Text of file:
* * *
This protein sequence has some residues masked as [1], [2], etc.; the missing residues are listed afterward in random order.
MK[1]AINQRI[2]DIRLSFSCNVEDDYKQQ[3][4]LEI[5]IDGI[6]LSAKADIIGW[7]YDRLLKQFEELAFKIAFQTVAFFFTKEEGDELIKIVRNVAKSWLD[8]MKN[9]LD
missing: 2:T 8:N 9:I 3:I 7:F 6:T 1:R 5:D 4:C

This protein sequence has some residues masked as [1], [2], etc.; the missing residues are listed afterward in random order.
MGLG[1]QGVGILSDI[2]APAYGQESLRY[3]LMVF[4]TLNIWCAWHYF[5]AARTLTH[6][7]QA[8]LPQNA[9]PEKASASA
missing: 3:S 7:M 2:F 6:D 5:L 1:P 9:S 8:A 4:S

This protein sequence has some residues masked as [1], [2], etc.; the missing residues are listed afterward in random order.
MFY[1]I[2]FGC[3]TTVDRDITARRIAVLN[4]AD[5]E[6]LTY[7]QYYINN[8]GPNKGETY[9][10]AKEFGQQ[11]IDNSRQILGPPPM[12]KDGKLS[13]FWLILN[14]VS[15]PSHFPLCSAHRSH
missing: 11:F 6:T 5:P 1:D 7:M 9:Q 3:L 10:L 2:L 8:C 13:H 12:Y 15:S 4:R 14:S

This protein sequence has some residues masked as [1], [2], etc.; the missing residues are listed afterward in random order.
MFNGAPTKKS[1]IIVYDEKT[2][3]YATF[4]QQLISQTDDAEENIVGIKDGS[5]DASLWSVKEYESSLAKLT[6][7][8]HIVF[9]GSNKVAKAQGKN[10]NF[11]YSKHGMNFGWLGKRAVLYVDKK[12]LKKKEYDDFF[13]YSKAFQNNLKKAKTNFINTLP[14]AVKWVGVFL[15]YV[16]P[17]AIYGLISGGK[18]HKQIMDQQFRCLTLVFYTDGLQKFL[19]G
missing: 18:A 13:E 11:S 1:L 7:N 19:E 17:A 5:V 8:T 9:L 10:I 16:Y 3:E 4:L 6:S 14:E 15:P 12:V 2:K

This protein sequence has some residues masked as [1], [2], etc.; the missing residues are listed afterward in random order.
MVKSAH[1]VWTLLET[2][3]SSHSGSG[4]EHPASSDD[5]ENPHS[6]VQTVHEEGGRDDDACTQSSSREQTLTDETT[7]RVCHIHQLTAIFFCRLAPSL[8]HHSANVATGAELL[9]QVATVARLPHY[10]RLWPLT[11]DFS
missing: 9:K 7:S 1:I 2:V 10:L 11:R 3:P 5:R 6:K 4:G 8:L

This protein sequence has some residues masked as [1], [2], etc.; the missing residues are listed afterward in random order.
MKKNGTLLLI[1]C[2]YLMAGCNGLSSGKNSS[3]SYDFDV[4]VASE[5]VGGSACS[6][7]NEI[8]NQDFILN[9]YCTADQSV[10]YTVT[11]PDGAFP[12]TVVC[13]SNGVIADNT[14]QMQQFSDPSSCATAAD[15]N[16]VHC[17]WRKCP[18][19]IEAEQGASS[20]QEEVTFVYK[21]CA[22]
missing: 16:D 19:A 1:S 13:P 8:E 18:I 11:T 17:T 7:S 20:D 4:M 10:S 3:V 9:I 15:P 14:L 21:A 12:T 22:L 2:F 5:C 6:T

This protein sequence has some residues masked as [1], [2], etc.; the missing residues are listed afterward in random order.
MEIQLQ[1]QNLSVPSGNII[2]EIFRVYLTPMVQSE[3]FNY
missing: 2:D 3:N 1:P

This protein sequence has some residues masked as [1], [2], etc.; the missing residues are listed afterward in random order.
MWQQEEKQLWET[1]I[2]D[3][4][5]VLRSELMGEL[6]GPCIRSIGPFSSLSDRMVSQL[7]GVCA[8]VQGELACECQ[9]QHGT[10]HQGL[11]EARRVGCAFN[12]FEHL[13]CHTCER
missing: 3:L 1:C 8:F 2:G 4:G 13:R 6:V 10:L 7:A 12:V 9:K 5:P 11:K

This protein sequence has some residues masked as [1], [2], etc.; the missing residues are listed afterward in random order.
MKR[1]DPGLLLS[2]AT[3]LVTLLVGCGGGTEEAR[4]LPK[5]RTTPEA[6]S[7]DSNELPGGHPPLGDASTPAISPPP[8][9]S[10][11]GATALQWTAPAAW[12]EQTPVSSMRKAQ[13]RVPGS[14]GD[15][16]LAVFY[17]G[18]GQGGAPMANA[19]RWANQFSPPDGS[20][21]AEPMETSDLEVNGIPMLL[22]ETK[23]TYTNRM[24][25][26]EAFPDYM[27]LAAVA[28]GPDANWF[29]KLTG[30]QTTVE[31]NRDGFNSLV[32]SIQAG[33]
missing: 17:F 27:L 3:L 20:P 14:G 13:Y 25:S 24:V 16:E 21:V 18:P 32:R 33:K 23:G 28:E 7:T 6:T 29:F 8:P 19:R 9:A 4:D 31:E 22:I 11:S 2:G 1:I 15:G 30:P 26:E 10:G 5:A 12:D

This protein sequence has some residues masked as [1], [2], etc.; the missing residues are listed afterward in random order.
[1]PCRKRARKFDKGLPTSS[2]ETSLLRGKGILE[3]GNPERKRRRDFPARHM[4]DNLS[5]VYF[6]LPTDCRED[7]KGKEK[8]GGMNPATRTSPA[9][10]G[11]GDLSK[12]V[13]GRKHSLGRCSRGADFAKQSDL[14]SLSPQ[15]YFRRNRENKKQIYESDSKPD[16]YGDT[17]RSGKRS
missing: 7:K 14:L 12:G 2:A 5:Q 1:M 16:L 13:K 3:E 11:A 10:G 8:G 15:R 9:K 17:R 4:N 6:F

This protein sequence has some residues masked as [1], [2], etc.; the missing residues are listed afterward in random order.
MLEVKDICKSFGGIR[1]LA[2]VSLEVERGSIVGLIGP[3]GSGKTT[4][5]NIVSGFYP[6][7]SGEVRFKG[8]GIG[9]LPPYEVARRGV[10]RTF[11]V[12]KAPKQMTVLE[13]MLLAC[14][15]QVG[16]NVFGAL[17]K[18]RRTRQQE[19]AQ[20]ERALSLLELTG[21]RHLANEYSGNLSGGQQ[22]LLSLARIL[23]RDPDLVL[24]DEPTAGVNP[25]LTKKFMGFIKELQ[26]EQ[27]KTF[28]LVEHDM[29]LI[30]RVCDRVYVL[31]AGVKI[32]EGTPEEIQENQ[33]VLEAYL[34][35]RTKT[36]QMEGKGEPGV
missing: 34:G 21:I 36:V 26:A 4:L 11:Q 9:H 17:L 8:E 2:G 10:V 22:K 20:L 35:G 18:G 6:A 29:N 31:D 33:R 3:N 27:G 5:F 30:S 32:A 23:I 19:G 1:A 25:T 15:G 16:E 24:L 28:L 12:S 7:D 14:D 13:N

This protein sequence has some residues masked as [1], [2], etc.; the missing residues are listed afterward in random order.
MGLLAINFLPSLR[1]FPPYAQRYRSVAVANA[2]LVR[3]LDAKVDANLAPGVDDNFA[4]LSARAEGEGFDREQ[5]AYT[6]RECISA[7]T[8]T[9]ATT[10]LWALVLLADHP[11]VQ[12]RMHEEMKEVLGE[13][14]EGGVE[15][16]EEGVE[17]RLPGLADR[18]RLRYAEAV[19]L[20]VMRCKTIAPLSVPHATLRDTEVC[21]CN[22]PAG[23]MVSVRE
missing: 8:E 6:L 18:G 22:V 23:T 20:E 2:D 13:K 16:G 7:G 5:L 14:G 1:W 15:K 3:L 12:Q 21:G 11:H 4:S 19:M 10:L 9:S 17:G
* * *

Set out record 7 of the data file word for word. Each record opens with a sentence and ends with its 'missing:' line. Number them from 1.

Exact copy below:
This protein sequence has some residues masked as [1], [2], etc.; the missing residues are listed afterward in random order.
MEIQLQ[1]QNLSVPSGNII[2]EIFRVYLTPMVQSE[3]FNY
missing: 2:D 3:N 1:P